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“20 KPIs Your eCommerce Business Needs”

20 KPIs Your eCommerce Business Needs

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Key performance indicators (KPIs) and an in-depth understanding of what to do with them are a gift to eCommerce merchants.

Think of your KPIs as checkpoints that ultimately guide the success of your online store.

PilotsNot understanding your KPIs is similar to an amateur hopping in a plane’s cockpit for the first time. While the amateur may have some semblance of an idea of what each dial and meter means, it likely isn’t enough to get the plane up in the air, let alone get it to a cruising altitude and safely guide it.

On the other hand, merchants that are able to understand their KPIs are able to pinpoint exactly what they need to in order to adjust to times of turbulence or to take advantage of favorable winds for even more speed.

Think of your KPIs as your go-to method to understand what needs to be done and when. Merchants that are able to make critical business decisions based on these KPIs will ultimately be able to steer their store to new heights.

KPI

Monitoring your KPIs can help with everything from increasing sales and marketing to expansion and recruitment. It’s all about knowing what to look for in the ever-growing fields of data.

This guide will help you streamline your process in finding actionable KPIs that will help take your eCommerce business to the next level.

How to Use KPIs

Key Performance Indicator (N)

A data point or otherwise quantifiable measurement that can be used to observe performance in the scope of a specific goal.    

The first step in learning how to use your KPIs is relatively simple. You essentially have to set a  reachable goal for your business. For example, you may want to increase your monthly sales by $1,000. So, with this goal in mind, you could monitor a handful of different KPIs, including the number of monthly visitors, conversion rates, and cart order value.

SMART-Kpi Strategy

Many merchants trip up in the goal-setting part and that can make KPI analysis difficult later on. This is why it’s helpful to set goals using the SMART goal setting framework, which is simply:

  • Specific: Be absolutely clear so you know what you are looking for. Is it sales-oriented? Is it marketing-oriented?
  • Measurable: Your goals must be absolutely quantifiable, or else you’re chasing a moving target. In the above example, you wanted to increase your monthly sales by $1,000.
  • Achievable: Is it within reach? If you set astronomical goals, you could over-stretch your abilities. KPIs are a way to gauge your performance and allow you to improve it, but they will not improve it for you. That happens over time as your skill set grows.
  • Relevant: Is this something worth pursuing, or relevant to your business?
  • Time-bound: Setting a time-bound goal adds a friendly parameter to gauge your success. Whether you hit it or not, you will have a condensed data point of what you can improve or do differently for your next goals.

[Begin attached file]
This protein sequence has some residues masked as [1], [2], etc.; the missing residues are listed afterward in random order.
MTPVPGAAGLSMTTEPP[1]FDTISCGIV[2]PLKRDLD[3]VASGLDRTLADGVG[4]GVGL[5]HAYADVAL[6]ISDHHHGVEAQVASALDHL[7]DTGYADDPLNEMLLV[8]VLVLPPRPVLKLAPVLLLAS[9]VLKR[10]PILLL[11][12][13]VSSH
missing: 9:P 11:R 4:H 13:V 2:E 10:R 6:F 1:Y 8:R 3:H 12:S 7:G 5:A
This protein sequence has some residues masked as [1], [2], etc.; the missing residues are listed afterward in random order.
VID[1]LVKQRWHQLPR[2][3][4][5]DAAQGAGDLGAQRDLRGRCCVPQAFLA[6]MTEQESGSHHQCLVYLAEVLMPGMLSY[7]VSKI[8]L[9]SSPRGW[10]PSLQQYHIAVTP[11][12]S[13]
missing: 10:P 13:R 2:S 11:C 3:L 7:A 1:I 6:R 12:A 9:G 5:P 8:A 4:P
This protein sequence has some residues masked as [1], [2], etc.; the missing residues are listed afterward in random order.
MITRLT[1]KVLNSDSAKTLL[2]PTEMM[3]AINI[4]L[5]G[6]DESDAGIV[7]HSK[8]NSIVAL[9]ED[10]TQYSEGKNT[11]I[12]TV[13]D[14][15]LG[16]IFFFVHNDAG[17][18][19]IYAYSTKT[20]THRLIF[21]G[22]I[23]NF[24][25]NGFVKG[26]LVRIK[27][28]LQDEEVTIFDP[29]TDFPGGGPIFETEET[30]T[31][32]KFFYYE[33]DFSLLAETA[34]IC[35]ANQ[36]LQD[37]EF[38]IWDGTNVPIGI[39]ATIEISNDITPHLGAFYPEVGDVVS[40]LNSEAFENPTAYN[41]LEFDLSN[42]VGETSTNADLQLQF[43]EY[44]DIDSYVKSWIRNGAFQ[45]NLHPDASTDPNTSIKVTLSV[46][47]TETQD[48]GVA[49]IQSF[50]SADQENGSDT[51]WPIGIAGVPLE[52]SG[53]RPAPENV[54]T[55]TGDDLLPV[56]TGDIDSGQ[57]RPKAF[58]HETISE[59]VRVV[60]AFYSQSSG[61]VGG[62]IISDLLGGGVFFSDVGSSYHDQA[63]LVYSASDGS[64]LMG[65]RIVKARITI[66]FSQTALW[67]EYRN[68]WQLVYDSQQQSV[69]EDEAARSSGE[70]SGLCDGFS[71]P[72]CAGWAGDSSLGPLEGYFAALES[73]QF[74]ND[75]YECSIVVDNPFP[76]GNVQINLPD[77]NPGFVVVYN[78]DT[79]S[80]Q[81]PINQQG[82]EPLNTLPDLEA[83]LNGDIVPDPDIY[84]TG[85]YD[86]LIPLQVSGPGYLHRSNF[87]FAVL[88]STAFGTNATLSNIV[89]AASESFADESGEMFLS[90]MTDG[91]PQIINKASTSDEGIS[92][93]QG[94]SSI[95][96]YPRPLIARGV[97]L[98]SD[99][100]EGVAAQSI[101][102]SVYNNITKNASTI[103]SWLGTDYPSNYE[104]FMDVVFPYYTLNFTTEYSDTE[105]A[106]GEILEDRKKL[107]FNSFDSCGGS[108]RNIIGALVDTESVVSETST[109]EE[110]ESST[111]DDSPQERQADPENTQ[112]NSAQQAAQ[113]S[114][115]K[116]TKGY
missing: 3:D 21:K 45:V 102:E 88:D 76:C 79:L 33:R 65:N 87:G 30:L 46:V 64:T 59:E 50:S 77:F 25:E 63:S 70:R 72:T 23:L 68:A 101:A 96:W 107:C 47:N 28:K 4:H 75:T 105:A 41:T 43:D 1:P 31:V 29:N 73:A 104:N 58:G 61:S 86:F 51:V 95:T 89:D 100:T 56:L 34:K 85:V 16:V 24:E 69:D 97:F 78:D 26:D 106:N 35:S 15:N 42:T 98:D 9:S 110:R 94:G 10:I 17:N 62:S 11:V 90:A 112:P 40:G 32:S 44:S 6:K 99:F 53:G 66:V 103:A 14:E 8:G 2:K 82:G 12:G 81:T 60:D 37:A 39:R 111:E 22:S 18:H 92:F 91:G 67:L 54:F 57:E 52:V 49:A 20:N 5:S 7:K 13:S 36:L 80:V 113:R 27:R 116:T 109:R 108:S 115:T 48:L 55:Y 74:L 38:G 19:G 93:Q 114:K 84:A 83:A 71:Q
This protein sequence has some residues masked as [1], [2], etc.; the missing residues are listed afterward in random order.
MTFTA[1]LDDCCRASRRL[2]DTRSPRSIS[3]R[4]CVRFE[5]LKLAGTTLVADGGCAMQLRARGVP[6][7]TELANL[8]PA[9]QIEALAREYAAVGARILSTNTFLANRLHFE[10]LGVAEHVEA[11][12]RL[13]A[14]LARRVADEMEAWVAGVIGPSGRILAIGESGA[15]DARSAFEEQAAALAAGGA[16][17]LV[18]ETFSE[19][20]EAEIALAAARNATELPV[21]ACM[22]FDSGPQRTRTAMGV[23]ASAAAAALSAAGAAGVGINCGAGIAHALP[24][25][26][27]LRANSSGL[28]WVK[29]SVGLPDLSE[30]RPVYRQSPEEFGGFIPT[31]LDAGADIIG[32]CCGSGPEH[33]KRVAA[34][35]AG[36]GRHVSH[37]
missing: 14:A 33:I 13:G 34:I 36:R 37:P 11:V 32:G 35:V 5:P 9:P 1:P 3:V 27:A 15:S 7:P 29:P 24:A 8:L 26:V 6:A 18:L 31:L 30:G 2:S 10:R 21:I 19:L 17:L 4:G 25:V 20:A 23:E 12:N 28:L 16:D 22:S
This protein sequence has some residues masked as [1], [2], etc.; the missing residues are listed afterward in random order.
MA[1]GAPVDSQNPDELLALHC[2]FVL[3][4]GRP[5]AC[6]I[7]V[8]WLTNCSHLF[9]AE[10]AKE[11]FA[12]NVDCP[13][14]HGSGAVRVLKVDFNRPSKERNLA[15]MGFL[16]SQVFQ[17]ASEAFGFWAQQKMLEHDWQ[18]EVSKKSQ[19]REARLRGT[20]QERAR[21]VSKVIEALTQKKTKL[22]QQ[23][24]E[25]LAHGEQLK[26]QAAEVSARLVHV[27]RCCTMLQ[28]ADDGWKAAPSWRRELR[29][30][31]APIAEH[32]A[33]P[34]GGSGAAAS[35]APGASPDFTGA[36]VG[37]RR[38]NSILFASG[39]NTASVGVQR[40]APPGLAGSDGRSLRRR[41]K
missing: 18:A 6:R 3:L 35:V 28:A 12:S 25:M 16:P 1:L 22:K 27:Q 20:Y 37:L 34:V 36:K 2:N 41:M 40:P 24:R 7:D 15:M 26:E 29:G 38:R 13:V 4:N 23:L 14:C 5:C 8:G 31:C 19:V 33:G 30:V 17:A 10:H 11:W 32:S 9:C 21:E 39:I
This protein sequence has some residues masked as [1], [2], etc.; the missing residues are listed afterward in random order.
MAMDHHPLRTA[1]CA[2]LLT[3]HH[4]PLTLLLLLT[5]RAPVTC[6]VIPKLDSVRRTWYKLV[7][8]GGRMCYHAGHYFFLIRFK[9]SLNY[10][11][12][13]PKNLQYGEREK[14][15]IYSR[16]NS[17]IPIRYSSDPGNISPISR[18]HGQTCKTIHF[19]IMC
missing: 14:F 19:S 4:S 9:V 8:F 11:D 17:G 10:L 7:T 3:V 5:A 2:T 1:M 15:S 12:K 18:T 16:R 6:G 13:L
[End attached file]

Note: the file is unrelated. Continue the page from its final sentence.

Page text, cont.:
Your KPIs are your most important performance indicators and serve to help business owners simplify the analytical observation of their performance. The beauty of KPIs is that they can be combined to help merchants hit virtually any goal.

Key Performance Indicators for Marketing

The following KPIs will help you to gauge the success or failure of your marketing efforts:

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Site Traffic: Your site traffic KPI is one of the most important KPIs and should be monitored frequently. This is essentially your site’s heartbeat, and it is reflective of all your marketing efforts. If you are running multiple different campaigns at the same time, it’s helpful to dive into this KPI a little deeper to understand where your traffic is coming from.

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Traffic Source: The “Traffic Source” KPI is a go-to KPI for any savvy marketer. Whether you are experimenting with different marketing channels and strategies or primarily relying on a single method such as SEO for your traffic, it’s still useful to know where the traffic is coming from. This KPI is directly tied to the marketing channels you are using.

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Time on Site: This KPI works in unison with Site Traffic, and it serves to qualify the amount of traffic you get. Sure, your marketing efforts might be getting you boatloads of traffic, but is that traffic hanging around? Are they spending enough time on your site to understand your value proposition and products? The Time on Site KPI can also be reflective of how good a job your site is doing at keeping users engaged.

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Day Part Monitoring: This KPI has to do with the time of day that your site visitors come. This is very helpful to understand if you are utilizing marketing channels such as social media, email, or influencers.

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Pay Per Click (PPC) Traffic Volume: Pay Per Click can be a fairly expensive marketing strategy, especially if it is not constantly being monitored and adjusted to ensure the maximum bang for every dollar you spend.